And there are more! So many more!

  • Justin Kistner from Webtrends
  • Marty Weintraub from aimClear
  • Randall Lloyd from Buddy Media
  • Diana Plazas from Doubletree by Hilton
  • Angela Leaney from the Harlem Globetrotters
  • Jordan Franklin from Clickable
  • Hussein Fazal from Ad Parlor
  • Tim Bosch from Likeable Media
  • Dan Slagen from HubSpot
  • Chris Tuff from 22squared
  • Amy Porterfield from
  • Ryan Cohn from What’s Next Marketing
  • Matt Monahan from AlphaBoost
  • Dan Benyamin from Citizennet
  • Katie Roberts from Walden University
  • Maya Grinberg from Wildfire
  • Mark Unger from PUSH
  • Merry Morud from aimClear
  • Erika Brookes of Vitrue
  • Lucy Jacobs of Spruce Media
  • Nate Riggs of The Karcher Group
  • Roland Smart of Involver
  • Chris Penn of WhatCounts
  • Victoria Gibson of FB Ad Queen

From these speakers I expect to learn the latest in ads and stories and all things Facebook. And I imagine I’ll go away with a couple more advanced students to follow in the social webs.

And I’ll be bringing all that know-how to my clients.

Until Facebook changes it all again.

LinkedIn: To Connect, Or Not to Connect

“I just wanted to let you know that I am no longer associated with Bob. How do I let everyone know that I don’t endorse him? AT ALL.”

I worked at a chamber of commerce for seven and a half years. About twice a year, I’d get to have this conversation with a member after they’d brought a new acquaintance to a Chamber event. They thought they were doing the right thing – bringing in a new businessperson, introducing them to their friends and colleagues, helping someone new to the community get their foot into the business community door. The problem is that skeezy people are slick and you don’t necessarily know about the skeeze factor right away.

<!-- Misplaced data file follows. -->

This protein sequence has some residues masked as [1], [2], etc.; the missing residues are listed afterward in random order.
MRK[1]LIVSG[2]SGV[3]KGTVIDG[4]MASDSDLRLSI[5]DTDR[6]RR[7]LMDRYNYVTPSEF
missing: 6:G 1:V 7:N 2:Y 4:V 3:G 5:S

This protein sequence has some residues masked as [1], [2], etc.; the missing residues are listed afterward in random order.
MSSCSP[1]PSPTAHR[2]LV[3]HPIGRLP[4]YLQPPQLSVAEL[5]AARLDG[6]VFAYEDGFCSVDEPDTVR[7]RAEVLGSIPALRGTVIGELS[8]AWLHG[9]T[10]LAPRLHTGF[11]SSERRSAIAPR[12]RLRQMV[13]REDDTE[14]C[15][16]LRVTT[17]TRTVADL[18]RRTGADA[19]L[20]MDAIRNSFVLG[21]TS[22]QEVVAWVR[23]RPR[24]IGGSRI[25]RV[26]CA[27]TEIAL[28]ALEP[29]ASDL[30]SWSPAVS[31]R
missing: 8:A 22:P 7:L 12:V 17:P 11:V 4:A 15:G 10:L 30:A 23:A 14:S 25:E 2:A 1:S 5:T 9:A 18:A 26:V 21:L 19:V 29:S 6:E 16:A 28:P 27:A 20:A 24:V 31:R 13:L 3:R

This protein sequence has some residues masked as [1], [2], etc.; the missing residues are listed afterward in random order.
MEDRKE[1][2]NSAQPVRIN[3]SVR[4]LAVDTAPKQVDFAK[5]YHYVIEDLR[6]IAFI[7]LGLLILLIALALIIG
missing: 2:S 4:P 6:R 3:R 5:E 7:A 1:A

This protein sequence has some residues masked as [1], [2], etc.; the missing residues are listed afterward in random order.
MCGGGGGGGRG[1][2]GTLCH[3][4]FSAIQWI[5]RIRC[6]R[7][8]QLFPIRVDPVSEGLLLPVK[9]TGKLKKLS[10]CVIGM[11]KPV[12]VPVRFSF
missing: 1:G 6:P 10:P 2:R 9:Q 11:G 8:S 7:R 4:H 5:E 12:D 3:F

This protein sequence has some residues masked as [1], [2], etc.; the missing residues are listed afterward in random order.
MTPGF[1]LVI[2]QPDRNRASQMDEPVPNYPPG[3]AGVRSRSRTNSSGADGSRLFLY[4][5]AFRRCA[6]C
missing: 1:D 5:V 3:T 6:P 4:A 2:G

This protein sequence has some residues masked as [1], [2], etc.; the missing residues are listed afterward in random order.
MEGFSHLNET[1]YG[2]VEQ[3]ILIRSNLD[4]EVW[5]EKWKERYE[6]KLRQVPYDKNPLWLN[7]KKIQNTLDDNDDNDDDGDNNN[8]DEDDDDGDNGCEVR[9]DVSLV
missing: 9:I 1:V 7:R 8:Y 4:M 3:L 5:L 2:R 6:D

Once you’ve introduced them, though, you can’t erase that link in the minds of those who were introduced. If one of your acquaintances is ripped off by this person it is your reputation that may suffer.

Translate this to LinkedIn, the social version of a chamber of commerce. I’ve recently heard that some experts (Gah! Experts!) are recommending that people accept all connection invitations because it increases your possible reach. And to send invitations to everyone which whom you’ve made a passing acquaintance. My mind went immediately to Mr. Skeeze.

Not only do I think you should follow this advice cautiously, I’d point out that this is the exact opposite of what LinkedIn suggests. Here’s what they say to newcomers (bold is mine, for emphasis):

Ensure your connections represent your “real-world” network.